Monday, December 5, 2011

Random Irritations -- Episode IV

After I have known a person for a while, I usually have a pretty good idea how they think and can predict how they will act, at least in the context in which we typically interact. With most of my long-term collaborators, for example, I have a pretty good idea of how they think (as scientists), what their priorities are, how they feel about certain aspects of our job or our field, and so on. We don't have to be close personal friends, but the knowledge of what is important to the people with whom you interact on a regular basis is really critical in long-term relationships.

However, there have been a few people in my life whose modi operandi remain a mystery to me, even though we have known each other for quite some time. These people are so guarded, at least towards me, that they may well be black holes -- no matter how I try to connect with them, I receive absolutely no information on what they genuinely think or feel. This is not a priori bad in professional relationships, one could say it helps maintain a professional distance. I could just take whatever they say at face value and act accordingly, right? That would be awesome. Except that, for a few such people, some of their intermittent actions make no sense to me and really make me wonder WTF is going on in their heads.

Here is an example. There is a Collaborator of mine who has been a topic of several of my posts, because this person completely baffles me. I have no freakin' clue what they think or feel in earnest. They present a perfect, impenetrable facade of sugarcoated niceness. One thing I have gathered about Collaborator is that control is very important to them -- it oozes from their appearance, demeanor, the way they schedule meetings and handle email correspondence, the way they advise students and edit papers. Collaborator is a good, well-regarded scientist, and overall a reasonable person.

But every so often, something bizarre happens. The other day, Collaborator and I were supposed to meet with a Third Collaborator (TC) in TC's office. I came straight from home, hauling my purse, breast pump and related paraphernalia, as well as a large coffee and a bottle of water. I went straight to TC's office in order not to be late; Collaborator was not there yet, and TC said he had to finish a couple of emails and to sit down at his conference table. The table was oval, with one end completely covered in papers. I went to the other, clear end (I suppose it would be the head of the table), placed my coffee and water bottle on the table right in front of the seat, and told TC that since he needed a few minutes and Collaborator wasn't there yet, I would just run to my office and drop my stuff off.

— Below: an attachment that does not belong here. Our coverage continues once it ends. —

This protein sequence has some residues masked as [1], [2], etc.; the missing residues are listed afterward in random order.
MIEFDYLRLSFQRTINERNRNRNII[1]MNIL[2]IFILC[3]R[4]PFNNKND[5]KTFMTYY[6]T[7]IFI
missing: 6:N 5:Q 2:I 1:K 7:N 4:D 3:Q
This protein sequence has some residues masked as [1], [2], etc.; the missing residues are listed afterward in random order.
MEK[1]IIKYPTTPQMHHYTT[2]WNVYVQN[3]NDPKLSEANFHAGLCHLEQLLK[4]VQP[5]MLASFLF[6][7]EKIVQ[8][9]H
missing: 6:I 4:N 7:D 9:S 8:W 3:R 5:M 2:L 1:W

My absence lasted about 5 minutes. When I went back, I found Collaborator sitting in my spot! The spot which was clearly taken by virtue of having a huge coffee and bottled water in front of it. Collaborator was just sitting there, smiling, like nothing happened. I had to pick another seat, then lean over towards Collaborator to drag my drinks over to my new seat, so I don't think there could have been any ambiguity about where the drinks were supposed to be.

I didn't say anything because I was really taken aback. Shortly thereafter, Collaborator whipped out an apple and started crunching away. Not important for the story, but I found it extra noisy and annoying in my irritated state.

What do you even say when someone sits in your spot and pretends nothing happened? Why would someone do that? Do they absolutely must sit at the head of the table? Why? Weird.


inBetween said...

I have had that happen too and it was really weird. No idea about why, other than that it must be control freak stuff...

Alex said...

One morning, while staying with friends in a different time zone, we were all having breakfast. A few of us got up to do something, then I sat down in a friend's seat and started eating off of his plate.

In my defense:
1) We were in a different time zone and I had been up late the night before.
2) My friends are not coffee drinkers, so there was no coffee in their house and I had not yet been caffeinated that morning.

Namnezia said...

To me a random water bottle and paper cup of coffee mean nothing. You collaborator could have thought that they belonged to TC who was clearly sitting in his desk and may had casually put them down on the table. Or maybe he just didn't notice them. In a table full of papers and junk, more junk does not signify someone took a spot. Plus why is it important to you where on the table you sit? To me the whole things sounds ambiguous.

Alyssa said...

I don't know if the seat thing would bother me. Like Namnizia said, Collaborator could have just as easily assumed the cup and water bottle were TC. The crunching apple thing, on the other hand, would drive me INSANE. But, not because of the person, but because I'm super sensitive to eating/crunching/slurping sounds (sometimes it bothers me so much I need to leave the room).

Anonymous said...

Doesn't sound bizarre at all, it sounds consistent with wanting control. He wanted to be at the head of the table.

gc said...

I'd personally give him/her the benefit of doubt. Even if it was intentional, it'd probably be best to ignore b.s like that (mind games and such) can stay away from it all and stay happier. Atleast that's how i'll try to take it.